Skip to main content

Thank you for visiting You are using a browser version with limited support for CSS. To obtain the best experience, we recommend you use a more up to date browser (or turn off compatibility mode in Internet Explorer). In the meantime, to ensure continued support, we are displaying the site without styles and JavaScript.


Decay distorts ancestry


Experiments with simple chordate animals show how decay may make the resulting fossils seem less evolved. The consequence is to distort evidence of the evolution of the earliest vertebrates and their precursors.

Your institute does not have access to this article

Relevant articles

Open Access articles citing this article.

Access options

Buy article

Get time limited or full article access on ReadCube.


All prices are NET prices.

Figure 1: 'Stem-ward slippage.'
Figure 2: Early Cambrian yunnanozoan.



  1. Sansom, R. S., Gabbott, S. E. & Purnell, M. A. Nature 463, 797–800 (2010).

    ADS  CAS  Article  Google Scholar 

  2. Hou, X.-G. et al. The Cambrian Fossils of Chengjiang, China: The Flowering of Early Animal Life (Blackwell, 2004).

    Google Scholar 

  3. Caron, J.-B. & Rudkin, D. (eds) A Burgess Shale Primer: History, Geology, and Research Highlights (Burgess Shale Consortium, 2009).

    Google Scholar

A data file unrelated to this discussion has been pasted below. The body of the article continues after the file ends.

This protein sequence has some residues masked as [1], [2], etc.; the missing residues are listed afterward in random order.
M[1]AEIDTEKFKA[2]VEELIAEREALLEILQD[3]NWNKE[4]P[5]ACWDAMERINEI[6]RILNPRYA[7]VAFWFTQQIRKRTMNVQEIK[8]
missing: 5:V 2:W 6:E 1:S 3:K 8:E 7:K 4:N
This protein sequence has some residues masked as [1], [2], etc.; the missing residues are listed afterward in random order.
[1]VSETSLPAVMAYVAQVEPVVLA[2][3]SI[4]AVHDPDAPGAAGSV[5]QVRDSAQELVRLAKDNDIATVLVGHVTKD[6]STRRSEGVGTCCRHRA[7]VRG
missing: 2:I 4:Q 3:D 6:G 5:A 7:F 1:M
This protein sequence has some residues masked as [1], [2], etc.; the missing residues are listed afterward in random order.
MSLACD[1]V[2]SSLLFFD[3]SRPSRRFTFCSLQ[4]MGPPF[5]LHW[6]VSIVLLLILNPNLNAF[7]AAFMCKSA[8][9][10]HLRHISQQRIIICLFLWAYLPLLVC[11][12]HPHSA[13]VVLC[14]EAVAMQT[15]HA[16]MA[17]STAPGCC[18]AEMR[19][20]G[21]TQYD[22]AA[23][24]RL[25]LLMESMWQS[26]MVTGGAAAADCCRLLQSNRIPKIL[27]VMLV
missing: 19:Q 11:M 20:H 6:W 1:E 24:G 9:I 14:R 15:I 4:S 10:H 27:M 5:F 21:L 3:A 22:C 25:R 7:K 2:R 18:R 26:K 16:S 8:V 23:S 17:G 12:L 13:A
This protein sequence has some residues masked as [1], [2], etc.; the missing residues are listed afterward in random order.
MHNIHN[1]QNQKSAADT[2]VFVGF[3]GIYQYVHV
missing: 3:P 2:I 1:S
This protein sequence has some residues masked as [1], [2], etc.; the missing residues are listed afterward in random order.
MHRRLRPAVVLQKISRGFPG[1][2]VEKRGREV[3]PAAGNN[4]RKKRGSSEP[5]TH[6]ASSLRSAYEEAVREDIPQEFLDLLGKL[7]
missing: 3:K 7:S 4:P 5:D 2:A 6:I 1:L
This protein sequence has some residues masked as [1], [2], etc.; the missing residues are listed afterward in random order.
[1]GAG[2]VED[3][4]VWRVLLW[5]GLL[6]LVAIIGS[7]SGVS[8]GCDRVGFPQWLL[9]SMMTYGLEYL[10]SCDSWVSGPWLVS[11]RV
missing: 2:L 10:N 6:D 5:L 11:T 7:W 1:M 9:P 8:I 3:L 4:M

4. Briggs, D. E. G. Annu. Rev. Earth Planet. Sci. 31, 275–301 (2003).

    ADS  CAS  Article  Google Scholar 

  5. Gabbott, S. E., Hou, X., Norry, M. J. & Siveter, D. J. Geology 32, 901–904 (2004).

    ADS  CAS  Article  Google Scholar 

  6. Donoghue, P. C. J. & Purnell, M. A. BioEssays 31, 178–189 (2009).

    Article  Google Scholar 

  7. Schäfer, W. Ecology and Palaeoecology of Marine Environments (Chicago Univ. Press, 1972).

    Google Scholar 

Download references

Author information

Authors and Affiliations


Rights and permissions

Reprints and Permissions

About this article

Cite this article

Briggs, D. Decay distorts ancestry. Nature 463, 741–742 (2010).

Download citation

  • Published:

  • Issue Date:

  • DOI:

Further reading


Quick links

Nature Briefing

Sign up for the Nature Briefing newsletter — what matters in science, free to your inbox daily.

Get the most important science stories of the day, free in your inbox. Sign up for Nature Briefing